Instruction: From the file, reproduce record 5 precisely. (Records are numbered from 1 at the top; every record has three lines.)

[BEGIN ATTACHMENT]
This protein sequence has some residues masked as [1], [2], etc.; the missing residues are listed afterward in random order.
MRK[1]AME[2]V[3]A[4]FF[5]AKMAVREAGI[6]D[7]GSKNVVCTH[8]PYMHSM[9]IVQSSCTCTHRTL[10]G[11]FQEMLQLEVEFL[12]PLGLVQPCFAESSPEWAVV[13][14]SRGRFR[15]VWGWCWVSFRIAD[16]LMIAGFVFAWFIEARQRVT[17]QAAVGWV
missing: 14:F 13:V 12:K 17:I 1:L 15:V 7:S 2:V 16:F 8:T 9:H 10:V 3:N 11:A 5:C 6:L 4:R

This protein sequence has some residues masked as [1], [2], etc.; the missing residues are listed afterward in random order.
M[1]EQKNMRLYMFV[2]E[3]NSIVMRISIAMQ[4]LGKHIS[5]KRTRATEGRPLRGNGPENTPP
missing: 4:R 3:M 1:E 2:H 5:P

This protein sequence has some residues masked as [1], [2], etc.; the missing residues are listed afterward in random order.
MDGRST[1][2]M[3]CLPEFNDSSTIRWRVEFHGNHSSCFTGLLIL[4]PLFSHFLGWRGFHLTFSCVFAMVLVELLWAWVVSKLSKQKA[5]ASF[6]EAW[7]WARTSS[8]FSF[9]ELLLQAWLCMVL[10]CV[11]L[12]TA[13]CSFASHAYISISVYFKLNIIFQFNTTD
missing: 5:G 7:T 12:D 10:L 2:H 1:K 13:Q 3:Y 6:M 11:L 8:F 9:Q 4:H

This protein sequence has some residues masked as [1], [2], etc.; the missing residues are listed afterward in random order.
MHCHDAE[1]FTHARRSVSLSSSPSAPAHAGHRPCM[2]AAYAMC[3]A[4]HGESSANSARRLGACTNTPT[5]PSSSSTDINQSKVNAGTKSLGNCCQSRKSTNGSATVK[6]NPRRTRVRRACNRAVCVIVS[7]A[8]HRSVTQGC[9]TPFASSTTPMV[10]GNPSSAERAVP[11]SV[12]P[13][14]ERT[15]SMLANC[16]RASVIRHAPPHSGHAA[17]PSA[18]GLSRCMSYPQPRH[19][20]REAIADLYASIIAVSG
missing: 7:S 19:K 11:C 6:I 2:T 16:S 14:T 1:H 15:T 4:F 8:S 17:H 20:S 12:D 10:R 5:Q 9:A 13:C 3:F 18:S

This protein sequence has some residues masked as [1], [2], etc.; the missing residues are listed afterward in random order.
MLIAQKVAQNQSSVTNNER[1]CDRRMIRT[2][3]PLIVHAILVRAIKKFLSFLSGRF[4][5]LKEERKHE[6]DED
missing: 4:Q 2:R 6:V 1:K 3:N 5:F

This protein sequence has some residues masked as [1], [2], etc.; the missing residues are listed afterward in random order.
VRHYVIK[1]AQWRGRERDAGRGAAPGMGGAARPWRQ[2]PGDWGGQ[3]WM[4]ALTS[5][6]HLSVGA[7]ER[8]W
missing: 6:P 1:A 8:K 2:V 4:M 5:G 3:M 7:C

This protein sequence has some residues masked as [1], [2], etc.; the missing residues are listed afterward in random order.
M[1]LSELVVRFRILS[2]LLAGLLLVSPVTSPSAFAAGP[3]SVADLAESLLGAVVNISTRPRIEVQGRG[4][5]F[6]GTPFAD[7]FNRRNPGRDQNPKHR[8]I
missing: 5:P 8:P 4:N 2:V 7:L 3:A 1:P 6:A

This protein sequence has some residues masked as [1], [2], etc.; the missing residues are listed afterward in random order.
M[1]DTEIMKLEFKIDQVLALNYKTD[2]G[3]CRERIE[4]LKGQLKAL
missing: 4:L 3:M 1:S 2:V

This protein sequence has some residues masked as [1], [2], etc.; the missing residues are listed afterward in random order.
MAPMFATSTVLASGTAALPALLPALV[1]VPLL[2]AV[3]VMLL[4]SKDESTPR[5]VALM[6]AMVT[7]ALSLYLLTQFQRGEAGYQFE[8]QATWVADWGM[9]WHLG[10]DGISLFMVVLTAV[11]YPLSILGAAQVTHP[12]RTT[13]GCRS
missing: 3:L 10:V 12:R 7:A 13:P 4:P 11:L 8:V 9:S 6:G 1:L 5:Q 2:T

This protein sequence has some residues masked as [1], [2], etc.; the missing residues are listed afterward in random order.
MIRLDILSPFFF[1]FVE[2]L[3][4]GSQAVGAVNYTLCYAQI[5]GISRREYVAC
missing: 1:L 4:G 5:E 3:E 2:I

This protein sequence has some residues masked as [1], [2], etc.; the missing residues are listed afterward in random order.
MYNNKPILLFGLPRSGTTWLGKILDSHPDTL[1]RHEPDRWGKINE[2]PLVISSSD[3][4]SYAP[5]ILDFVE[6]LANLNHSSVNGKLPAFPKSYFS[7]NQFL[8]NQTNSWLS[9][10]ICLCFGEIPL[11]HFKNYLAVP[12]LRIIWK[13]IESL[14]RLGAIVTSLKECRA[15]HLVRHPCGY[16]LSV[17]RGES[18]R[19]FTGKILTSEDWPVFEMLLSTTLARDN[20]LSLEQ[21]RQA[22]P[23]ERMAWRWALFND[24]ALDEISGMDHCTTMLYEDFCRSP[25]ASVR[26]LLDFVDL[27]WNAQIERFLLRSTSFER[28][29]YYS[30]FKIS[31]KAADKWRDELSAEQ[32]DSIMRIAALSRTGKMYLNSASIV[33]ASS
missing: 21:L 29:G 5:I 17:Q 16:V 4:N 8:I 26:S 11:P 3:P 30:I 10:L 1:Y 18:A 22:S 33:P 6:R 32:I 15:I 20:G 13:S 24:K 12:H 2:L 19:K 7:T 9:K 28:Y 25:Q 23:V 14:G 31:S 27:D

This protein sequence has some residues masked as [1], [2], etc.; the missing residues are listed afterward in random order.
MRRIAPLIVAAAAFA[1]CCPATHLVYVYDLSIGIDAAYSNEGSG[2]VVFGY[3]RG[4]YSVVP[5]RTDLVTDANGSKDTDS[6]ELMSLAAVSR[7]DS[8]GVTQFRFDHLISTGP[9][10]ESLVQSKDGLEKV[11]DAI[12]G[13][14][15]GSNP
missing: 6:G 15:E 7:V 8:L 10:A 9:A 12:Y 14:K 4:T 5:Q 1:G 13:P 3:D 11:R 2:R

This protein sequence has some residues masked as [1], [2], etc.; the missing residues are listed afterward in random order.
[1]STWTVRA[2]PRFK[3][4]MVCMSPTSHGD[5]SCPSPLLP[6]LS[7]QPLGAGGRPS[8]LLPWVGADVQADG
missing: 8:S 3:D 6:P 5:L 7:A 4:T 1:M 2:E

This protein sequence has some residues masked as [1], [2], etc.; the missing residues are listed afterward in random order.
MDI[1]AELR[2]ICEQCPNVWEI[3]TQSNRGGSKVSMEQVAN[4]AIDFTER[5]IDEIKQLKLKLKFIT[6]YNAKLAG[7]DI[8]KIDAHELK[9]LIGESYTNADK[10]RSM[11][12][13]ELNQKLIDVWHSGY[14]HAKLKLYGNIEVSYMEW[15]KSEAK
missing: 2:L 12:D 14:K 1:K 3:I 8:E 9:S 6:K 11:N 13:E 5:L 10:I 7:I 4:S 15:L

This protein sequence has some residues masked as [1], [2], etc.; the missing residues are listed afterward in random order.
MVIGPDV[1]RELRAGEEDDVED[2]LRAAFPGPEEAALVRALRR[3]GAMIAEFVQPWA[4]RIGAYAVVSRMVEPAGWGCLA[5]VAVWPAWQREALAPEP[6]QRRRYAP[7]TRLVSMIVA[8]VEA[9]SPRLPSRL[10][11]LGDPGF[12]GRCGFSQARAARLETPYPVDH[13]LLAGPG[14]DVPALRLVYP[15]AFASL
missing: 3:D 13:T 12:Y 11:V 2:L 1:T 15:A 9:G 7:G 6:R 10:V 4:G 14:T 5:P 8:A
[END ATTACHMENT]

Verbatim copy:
This protein sequence has some residues masked as [1], [2], etc.; the missing residues are listed afterward in random order.
MLIAQKVAQNQSSVTNNER[1]CDRRMIRT[2][3]PLIVHAILVRAIKKFLSFLSGRF[4][5]LKEERKHE[6]DED
missing: 4:Q 2:R 6:V 1:K 3:N 5:F